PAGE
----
I've decided my "updates" need to have dates so both the reader and I can differentiate between the updates as the occur and see if an "update" you might find through a search, is really a recent update or an older one. So now on to the FamilySearch.org update. Some of this information came from an online update presented to FamilySearch employees, missionaries and volunteers on 19 September 2012. Significant changes are promised for the future.
Historical Record Collections
There is no question that this resource continues to expand at a tremendous rate. Today, so far, as I write this post an index to over 6 million Wisconsin births and marriages has gone online. All I can say is that if you haven't looked at the new records added in the last week or so, you have missed millions of additional records. It may seem that the records are being added randomly, but if you look over time, you will see that a pattern emerges; records are being primarily added to areas where online access have previously been missing. In addition, it appears that records that are in the most demand are being added.
The 1940 U.S. Census was completely indexed some time ago. 163,000 people helped index the 1940 U.S. Census. As of the 18 August 2012, there were 38,654,888 records online.
Over 350 million names have been indexed online. There are over 161 million images online. 23% of the images in the Granite Vault have been digitized and it looks like the images will be completed within three or four years. There over 3 billion searchable names in the database.
This program which will replace New.FamilySearch.org in the near future is still on track. The last major update was dated 29 August 2012, but incremental changes continue to be made continually. I have been working on the program on and off since February and I am convinced that this program will become a fundamentally revolutionary development in genealogy. For the first time, there is one unified place to put information and sources where there is substantial effort to avoid duplication. As there are changes, I will keep providing specific updates.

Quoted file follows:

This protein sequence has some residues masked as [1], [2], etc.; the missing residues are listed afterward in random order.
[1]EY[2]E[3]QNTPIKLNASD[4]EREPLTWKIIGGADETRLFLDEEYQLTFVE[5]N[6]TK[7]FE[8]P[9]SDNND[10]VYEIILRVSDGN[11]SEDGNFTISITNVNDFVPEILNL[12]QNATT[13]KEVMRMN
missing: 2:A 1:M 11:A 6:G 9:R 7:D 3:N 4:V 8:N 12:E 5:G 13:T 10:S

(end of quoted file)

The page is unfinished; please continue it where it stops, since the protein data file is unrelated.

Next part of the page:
Family History Library Catalog
There are some important developments, first, the integration of the various FamilySearch Centers and Libraries' catalogs around the world and the main catalog. If you search for an item in the catalog and that item is available in a local FamilySearch Library, eventually all of the holdings of all of the libraries will appear in the catalog entries. In addition, thousands of digitized books are being added online and the entries in the Catalog show the newly added books. By the way, as the books are digitized and made available online, the physical books are removed from the shelves in the Family History Library to make room for books that have previously been available.
FamilySearch Research Wiki
Of course the number of articles continues to increase and there are more than 68,000 articles. But numbers do not tell the story, a lot of the work in the Research Wiki goes unnoticed because it is primarily incremental additions to existing pages. This is another resource that cannot be ignored. Every day it becomes more valuable. There is no question that this the go-to resource for finding genealogical resources.
Billion Graves Index
This website, BillionGraves.com, has quite a ways to go to catch up with FindaGrave.com, but it is growing rapidly with over 1,800,000 gravesites located. I include it here because the index appears in the FamilySearch Historical Record Collections.
There are, of course, many more resources available on the website, such as the Forums, the Research Courses and others. But in these areas I have mentioned, there is most value being created.